Pope Francis vs. Free Expression???

Pope Francis

Pope Francis isn’t a Communist, but he isn’t a libertarian, either. From TheFederalist.com: “Why Pope Francis Is Wrong About Free Expression” Excerpt: “… he [Francis] argued that there should be limits on freedom of expression and limits on mocking faith.” . . . . . . . . . .

Click here to read what Francis said.

One might wonder if Francis holds a grudge against Charlie Hebdo because of this:
Charlie Hebdo criticizes Pope

One might wonder if the publisher of Charlie Hebdo had a premonition about what Francis would say:
Charlie Hebdo critics

Does Francis have a valid point, or is he merely trying to insulate himself and the Roman Catholic Church from criticism?

Trans Community Slams Batgirl Comic as 'Transphobic'
Wizbang Weekend Caption Contest™
  • Paul Hooson

    I think the pope was only expressing the deep regard that many have for religion. There’s a story from a few years ago that during a controversial porn movie shooting, some actors and film crew walked off the set when the scene involved an offensive antireligious scene. So, even on a porn set, many persons were offended by an attack on religion Respect for religion is that deep among many persons….Jokes about religion need to tread lightly compared to jokes about almost anything else. People have strong feelings about religion…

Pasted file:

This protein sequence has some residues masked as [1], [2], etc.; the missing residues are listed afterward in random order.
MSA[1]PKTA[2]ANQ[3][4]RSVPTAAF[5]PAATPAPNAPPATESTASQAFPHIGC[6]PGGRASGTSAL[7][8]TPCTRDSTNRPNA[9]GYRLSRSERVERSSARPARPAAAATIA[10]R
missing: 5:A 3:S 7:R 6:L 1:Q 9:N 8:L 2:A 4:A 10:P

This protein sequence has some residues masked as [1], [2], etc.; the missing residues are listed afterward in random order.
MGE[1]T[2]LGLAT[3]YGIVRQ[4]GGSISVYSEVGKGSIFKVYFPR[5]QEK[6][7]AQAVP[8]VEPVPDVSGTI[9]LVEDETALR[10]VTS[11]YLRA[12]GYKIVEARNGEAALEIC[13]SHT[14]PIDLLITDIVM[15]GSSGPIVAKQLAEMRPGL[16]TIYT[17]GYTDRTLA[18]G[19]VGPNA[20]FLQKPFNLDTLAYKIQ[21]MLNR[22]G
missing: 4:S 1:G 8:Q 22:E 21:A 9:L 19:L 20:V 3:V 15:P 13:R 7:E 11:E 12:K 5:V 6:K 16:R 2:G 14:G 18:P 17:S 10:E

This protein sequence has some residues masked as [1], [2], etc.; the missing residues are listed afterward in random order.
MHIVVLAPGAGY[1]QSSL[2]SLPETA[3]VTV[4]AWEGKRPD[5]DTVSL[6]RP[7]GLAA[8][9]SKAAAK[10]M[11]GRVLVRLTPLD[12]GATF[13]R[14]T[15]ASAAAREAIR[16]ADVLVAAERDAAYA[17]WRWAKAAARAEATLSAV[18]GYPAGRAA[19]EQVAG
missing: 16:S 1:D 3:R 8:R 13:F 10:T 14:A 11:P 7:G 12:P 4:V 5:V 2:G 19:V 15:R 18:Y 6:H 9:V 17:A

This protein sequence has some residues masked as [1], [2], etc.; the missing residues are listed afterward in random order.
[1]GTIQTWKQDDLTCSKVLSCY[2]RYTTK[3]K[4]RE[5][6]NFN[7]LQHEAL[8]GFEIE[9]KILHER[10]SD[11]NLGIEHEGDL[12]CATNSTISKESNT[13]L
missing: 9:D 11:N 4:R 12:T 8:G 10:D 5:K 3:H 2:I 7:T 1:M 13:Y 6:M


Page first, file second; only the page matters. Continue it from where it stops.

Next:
• Walter_Cronanty

    He’s an Argentinian steeped in leftism. While not an open advocate of “liberation theology,” he is a proponent of “social justice”: “Bergoglio has supported the social justice ethos of Latin American Catholicism, including a robust defense of the poor.” [ http://ncronline.org/blogs/ncr-today/papabile-day-men-who-could-be-pope-13%5D

    Thus, it’s not surprising that a leftist would be anti-free speech.

    I find the article, and the Pope’s statements somewhat confusing. If he is talking about personal morality/conduct, I would agree somewhat. There’s not much to be gained by gratuitously insulting someone or something one believes [except, of course for Bruce and Chico].

    If he is talking about the need for governments to enact laws – which seems to be the tenor of his statements – then we part ways. While some might believe he is infallible when speaking on matters of Catholic theology, he’s certainly not infallible on matters of civil legislation.

    On the other hand, if he is resurrecting the doctrine of “fighting words” [“If my good friend Dr. Gasparri says a curse word against my mother, he can expect a punch,” says Francis. “It’s normal. It’s normal. You cannot provoke….”] I have some sympathy, but he goes too far.